March 24, 2017

Merging Seed Stage Companies


Merging Seed Stage Companies

I just finished trying to merge two seed stage companies. Unfortunately, this deal failed. But it’s an interesting example of why really early companies sometimes merge.

The merger would have combined two SaaS companies, each generating about $13,000 per month in revenue. One was nearly out of cash and had founders that were drawing about $15,000 per month in salary. They had to lay off all employees and stop marketing efforts, but were very close to landing several-hundred-thousand-dollars-worth of enterprise contracts. The technical founder was very strong and they had a good product, but the business founder wasn’t as good at sales and marketing as the company needed.

The second company was half way through a $400,000 raise, but at a valuation that was aggressive given its traction. So it was having a tough time finishing the round. It had a founder who was very good at sales, some talented employees and, if it completed its fundraising, would have a year’s runway.

All mergers and acquisitions depend on the idea that together the value of two companies is higher than each company would be alone. But with a seed stage company merger, the source of that value is different than that of two more established businesses.

The first novel source of value creation from a seed stage company merger is the opportunity to build a better top management team. When bigger companies merge, they usually have two complete teams of talented people, but that isn’t always the case with start-ups. In this case, one of the benefits was the ability to bring sales skills to bear where they had been lacking and boost the product offerings of a company.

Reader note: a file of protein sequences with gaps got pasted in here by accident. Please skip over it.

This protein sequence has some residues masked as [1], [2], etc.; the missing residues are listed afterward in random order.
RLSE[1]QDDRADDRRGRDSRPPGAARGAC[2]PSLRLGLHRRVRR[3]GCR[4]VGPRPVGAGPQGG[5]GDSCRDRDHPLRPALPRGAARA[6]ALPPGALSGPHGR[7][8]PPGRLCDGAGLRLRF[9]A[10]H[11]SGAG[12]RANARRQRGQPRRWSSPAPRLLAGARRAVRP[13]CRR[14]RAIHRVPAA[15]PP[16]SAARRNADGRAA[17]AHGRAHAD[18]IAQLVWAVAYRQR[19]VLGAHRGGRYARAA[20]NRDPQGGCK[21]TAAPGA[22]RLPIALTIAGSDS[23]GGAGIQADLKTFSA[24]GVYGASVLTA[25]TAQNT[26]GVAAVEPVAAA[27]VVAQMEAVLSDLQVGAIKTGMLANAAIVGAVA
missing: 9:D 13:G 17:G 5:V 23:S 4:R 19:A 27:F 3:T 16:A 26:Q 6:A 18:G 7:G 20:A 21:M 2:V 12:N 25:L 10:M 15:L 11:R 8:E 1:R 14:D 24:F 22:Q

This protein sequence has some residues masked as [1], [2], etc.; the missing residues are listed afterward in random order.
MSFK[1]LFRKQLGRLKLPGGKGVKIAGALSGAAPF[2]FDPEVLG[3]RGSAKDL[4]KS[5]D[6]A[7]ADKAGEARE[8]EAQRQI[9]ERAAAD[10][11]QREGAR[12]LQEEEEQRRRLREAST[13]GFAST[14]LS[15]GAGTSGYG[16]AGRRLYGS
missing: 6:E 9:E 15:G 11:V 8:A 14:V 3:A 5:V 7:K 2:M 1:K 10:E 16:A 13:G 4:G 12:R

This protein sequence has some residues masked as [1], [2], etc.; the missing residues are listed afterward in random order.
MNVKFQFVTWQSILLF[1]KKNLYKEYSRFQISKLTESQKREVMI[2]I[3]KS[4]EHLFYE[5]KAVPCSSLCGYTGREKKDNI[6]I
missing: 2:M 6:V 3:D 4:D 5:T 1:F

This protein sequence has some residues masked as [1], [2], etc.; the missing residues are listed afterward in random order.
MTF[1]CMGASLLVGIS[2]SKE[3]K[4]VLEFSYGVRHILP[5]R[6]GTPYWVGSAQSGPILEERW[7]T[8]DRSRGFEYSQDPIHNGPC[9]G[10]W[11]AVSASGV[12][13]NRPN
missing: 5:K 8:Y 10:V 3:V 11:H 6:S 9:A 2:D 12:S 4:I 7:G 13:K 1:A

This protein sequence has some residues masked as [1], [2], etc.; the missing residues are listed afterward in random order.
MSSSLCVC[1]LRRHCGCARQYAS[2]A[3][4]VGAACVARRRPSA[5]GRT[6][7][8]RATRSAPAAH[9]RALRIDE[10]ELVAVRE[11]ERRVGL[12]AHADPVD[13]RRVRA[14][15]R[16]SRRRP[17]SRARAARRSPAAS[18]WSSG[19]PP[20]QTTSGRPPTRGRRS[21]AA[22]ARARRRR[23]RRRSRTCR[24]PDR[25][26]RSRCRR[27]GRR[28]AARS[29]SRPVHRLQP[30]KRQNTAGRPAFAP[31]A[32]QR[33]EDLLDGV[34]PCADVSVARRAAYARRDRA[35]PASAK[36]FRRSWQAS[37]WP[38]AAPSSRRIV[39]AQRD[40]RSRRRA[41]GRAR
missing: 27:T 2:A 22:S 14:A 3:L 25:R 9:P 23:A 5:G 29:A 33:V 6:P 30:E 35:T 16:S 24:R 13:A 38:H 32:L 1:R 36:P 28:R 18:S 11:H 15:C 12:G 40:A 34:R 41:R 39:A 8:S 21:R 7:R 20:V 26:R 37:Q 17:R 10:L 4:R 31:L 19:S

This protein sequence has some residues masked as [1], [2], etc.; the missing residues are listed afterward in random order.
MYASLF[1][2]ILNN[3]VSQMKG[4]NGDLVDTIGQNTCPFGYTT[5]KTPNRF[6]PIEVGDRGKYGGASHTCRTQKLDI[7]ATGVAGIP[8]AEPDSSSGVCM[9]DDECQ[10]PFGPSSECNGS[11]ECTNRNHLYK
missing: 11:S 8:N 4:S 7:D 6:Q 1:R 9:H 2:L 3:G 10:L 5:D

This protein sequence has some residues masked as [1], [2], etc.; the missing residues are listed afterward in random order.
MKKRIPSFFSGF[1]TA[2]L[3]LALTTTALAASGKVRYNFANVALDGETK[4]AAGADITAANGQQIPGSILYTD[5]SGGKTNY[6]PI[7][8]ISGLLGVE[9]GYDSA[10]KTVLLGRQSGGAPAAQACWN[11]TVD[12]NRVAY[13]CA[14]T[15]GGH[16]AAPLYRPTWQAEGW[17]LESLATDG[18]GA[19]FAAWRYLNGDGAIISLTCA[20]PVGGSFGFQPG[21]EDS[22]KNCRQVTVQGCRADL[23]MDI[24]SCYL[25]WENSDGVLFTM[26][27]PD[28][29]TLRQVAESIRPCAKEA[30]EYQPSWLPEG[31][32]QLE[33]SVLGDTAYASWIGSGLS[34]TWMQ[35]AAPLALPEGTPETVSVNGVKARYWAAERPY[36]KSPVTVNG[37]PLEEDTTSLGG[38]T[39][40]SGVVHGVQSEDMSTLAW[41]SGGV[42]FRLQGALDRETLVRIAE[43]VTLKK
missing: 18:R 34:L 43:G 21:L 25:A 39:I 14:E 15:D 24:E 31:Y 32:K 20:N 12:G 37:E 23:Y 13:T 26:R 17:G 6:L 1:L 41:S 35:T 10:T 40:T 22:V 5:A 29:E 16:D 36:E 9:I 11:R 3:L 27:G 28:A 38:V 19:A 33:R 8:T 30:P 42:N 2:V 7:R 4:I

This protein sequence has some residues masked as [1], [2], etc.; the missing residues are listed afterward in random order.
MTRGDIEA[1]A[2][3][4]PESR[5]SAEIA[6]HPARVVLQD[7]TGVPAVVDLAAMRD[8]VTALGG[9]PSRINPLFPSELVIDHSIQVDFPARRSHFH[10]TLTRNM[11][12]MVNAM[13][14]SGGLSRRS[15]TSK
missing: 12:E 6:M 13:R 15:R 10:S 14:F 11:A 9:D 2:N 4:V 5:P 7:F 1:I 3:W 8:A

A second new way value is generated comes from getting more runway for startups. Very young companies often die because they simply run out of cash before they can close sales. A merger between a company that has recently raised money, but isn’t far down the road with customers, with a company close to closing big sales but out of cash, helps to better match fundraising with sales closing.

A third way that value is created is by arbitraging valuation. Because start-ups tend to get valued for more than anyone would actually pay for them, there is often an opportunity to create value for investors by merging two companies. Buy having one company buy the other company at its market value with the investors putting money into the target company at the market valuation, is a way to get more reasonable valuations for investors on young companies.

A final way that value is created in scenarios like this is that you get closer to minimum efficient scale. Most start-ups are created below the scale that makes sense long term because they have to experiment to find the right product-market fit and organizational processes and because raising money to support those experiments is very costly. But there are advantages to being larger. The fixed cost of having sales people, or managing a payroll, can be spread across more revenue dollars. As that happens, the valuation of businesses rises — instead of being valued at five times revenue, the business is valued at ten times revenue, for instance.

While there are multiple sources of value in mergers of seed stage companies, they are far from easy to pull off. There are often problems figuring out who will be the CEO of the new company, as most entrepreneurs went into business for themselves because they didn’t want to have a boss. It is also very difficult to fairly value two private companies. Add to this the difficulty of combining boards, product road maps, and the like, and you can see that merging seed stage companies is difficult to engineer.

Seedlings Photo via Shutterstock

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Scott Shane


Scott Shane Scott Shane is A. Malachi Mixon III, Professor of Entrepreneurial Studies at Case Western Reserve University. He is the author of nine books, including Fool's Gold: The Truth Behind Angel Investing in America ; Illusions of Entrepreneurship: and The Costly Myths that Entrepreneurs, Investors, and Policy Makers Live By.

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